Yeah, you’re probably thinking I’m oh-so-behind-the-pack by only now blogging about New Zealand-in-New York musical comedy duo Flight of the Conchords. Fair enough. The first season of their sitcom premiered on American TV in 2006, and they were even nominated for the Perrier Award at the festival of my hometown, Edinburgh, in 2003.
So it’s inexcusable that I’m only now joining their no doubt uber-cool fanbase. But anyway, I got the Season One DVD boxset for my Christmas, watched the first six episodes, and I confirm that it is very, very funny. It does take a while to ‘get it’, and there’s more than a little suspicion that they’ve seen the Mighty Boosh a few too many times, but it still feels quite original, and how can you not like a sitcom about two clueless indie blokes set in New York, who burst into spontaneous, insincere love songs at the drop of a hat?
Season Two starts on January 18 on HBO and the online premiere is available on Will Ferrell’s Funny or Die website – for Americans only unfortunately. But what do I care? I’ve still got the rest of Season One to enjoy. In the meantime, are you ‘into it’…?
It’s looking more and more likely that one song could occupy number one and two in the Christmas singles chart this year – an unprecedented achievement at this or any time of the year.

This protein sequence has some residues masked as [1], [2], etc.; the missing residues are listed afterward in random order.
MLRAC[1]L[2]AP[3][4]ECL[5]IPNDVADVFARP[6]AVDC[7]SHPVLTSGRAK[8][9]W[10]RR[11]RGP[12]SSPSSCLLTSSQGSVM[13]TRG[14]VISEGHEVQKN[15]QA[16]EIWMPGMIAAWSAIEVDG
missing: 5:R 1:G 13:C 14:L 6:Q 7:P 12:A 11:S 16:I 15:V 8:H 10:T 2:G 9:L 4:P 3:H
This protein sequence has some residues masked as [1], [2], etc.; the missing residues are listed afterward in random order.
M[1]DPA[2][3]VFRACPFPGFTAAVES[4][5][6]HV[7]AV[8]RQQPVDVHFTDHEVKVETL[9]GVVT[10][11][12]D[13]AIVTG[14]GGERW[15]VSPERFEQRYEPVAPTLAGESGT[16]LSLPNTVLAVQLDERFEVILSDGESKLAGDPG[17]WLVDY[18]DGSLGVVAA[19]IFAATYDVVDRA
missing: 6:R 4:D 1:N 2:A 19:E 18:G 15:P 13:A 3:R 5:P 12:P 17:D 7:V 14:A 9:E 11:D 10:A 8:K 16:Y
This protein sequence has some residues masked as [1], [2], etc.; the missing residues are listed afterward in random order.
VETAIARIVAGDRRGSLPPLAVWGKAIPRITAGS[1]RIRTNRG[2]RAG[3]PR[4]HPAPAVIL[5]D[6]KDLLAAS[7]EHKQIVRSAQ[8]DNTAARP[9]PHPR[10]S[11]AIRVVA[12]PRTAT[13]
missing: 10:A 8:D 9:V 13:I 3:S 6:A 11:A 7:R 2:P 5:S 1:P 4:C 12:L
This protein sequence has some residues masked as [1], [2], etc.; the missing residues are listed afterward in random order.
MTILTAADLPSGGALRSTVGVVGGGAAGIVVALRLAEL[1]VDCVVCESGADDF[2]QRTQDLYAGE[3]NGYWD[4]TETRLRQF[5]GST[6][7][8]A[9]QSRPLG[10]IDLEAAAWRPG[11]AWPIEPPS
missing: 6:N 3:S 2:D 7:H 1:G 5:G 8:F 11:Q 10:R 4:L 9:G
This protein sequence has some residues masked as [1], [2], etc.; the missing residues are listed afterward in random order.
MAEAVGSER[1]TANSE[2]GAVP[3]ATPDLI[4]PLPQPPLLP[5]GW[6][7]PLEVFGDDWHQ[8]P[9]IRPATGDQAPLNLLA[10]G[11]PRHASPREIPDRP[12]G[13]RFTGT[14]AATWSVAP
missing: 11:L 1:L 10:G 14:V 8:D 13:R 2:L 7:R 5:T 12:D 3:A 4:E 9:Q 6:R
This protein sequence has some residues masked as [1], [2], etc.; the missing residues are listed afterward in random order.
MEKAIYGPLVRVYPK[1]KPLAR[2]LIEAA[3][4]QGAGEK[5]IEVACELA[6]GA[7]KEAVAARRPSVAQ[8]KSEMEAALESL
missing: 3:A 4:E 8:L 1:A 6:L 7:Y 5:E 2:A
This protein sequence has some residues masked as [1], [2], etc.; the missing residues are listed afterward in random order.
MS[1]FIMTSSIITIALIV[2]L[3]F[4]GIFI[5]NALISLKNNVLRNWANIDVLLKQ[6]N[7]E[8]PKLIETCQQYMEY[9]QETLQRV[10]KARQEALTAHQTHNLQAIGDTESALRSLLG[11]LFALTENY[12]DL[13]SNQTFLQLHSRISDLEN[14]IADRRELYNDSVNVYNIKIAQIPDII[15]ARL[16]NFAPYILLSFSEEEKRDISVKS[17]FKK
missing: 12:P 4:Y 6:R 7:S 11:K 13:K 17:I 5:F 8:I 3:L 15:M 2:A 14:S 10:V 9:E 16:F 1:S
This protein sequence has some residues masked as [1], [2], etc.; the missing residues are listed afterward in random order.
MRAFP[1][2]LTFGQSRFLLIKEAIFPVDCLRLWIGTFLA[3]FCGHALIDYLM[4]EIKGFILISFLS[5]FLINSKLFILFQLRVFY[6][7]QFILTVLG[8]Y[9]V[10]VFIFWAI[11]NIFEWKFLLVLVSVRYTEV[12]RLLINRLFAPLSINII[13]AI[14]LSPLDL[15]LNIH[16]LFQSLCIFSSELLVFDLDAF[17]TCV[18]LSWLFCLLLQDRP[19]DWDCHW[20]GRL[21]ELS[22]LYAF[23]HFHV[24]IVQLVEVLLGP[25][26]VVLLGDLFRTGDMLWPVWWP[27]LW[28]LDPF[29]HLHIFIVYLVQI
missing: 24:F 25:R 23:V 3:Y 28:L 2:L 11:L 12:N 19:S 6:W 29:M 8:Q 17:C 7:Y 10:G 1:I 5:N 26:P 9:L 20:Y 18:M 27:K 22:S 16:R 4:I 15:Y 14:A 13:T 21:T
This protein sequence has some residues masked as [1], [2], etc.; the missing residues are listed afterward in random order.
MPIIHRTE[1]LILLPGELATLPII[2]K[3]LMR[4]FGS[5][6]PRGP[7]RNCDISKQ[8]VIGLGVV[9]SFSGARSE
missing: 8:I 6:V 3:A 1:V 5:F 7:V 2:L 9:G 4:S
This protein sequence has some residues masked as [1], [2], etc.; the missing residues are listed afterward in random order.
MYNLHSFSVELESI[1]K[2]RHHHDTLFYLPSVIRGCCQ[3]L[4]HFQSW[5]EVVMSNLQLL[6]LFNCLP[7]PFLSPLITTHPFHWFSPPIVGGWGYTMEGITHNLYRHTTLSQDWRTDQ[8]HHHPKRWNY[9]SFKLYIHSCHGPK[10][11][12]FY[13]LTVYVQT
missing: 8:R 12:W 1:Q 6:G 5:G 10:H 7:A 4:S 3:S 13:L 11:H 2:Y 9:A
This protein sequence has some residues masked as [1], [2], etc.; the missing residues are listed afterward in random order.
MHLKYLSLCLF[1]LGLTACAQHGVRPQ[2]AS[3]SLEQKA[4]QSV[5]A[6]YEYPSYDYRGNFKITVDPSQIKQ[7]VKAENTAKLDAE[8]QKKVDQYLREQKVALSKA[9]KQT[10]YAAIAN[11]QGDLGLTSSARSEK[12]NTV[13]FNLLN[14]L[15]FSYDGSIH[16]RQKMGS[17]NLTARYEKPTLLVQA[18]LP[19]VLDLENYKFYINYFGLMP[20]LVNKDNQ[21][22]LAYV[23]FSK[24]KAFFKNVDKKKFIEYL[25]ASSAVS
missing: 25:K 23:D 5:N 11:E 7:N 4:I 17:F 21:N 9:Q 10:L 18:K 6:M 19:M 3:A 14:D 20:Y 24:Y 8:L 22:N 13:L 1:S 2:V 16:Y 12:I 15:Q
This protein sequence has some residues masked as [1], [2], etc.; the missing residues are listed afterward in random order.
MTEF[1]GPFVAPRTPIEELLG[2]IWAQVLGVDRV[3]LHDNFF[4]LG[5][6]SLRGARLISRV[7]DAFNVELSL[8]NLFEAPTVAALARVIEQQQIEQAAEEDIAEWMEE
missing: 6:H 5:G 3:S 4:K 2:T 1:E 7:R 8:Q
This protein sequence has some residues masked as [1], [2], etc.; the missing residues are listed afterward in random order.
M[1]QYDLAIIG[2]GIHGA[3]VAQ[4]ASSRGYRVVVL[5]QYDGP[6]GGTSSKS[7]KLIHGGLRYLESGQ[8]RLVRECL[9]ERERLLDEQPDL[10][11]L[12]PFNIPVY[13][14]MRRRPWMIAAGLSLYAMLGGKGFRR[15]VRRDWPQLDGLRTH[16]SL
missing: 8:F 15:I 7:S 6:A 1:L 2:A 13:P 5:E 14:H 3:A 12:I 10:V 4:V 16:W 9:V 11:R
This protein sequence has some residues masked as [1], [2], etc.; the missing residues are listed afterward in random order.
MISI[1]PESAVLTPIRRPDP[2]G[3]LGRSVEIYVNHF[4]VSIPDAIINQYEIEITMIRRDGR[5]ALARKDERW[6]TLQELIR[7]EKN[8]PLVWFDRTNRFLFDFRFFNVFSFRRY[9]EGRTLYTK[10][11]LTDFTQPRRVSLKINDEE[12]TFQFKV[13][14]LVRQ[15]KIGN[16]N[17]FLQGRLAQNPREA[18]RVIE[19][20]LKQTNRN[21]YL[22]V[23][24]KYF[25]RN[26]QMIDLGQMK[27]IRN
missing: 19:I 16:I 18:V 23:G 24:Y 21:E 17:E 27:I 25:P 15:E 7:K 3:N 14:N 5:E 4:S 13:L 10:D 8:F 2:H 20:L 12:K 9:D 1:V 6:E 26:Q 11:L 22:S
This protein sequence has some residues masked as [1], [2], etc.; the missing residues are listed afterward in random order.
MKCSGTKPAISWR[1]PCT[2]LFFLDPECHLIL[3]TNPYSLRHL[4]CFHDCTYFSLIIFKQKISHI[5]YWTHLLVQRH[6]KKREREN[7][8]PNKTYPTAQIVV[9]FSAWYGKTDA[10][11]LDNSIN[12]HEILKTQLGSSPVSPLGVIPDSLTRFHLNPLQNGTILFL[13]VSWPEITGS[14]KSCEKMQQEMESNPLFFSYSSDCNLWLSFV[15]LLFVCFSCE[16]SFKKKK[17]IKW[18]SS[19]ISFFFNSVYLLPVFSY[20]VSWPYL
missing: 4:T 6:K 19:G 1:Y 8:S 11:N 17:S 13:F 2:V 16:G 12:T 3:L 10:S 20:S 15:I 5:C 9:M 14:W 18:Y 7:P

What’s more uncertain is which version will pip the other to the festive top spot: X Factor winner Alexandra Burke’s rendition of Leonard Cohen’s exquisite, Old Testament-informed love song ‘Hallelujah’, or the late American singer/songwriter Jeff Buckley’s version, which has already been held up as one of the finest covers ever recorded.
Buckley’s version was catapulted back into the charts thanks to a Facebook campaign by fans presumably terrified that such a perfect song could be ‘tarred with the X Factor brush’.
But the general public, who’ve probably never heard of Buckley (or Cohen for that matter) and probably don’t use Facebook, and probably don’t care about such things as a song’s reputation, are already snapping up Burke’s version in the thousands, to the extent that it is already seen as an unstoppable Christmas number one.
The cynical view is that the whole ‘controversy’ is not about artistic integrity though; it’s intended to get people to buy records, so the PRs will be rubbing their hands with glee while millions of people debate which version should win, and put their money where their mouth is.
Personally, I think Burke’s warbling effort is a bloody travesty, and I’d like to see anything but an X Factor drone win Christmas number one. Alternatively, I’d like to see someone actually make a Christmas record, although ‘Hallelujah’ certainly has a Christmassy feel.
But in the end, perhaps the most important result of all this is that Leonard Cohen, one of the greatest songwriters of the past fifty years, gets a little financial boost this Christmas after his manager nicked his retirement fund.
Which is the best ‘Hallelujah’? Compare below…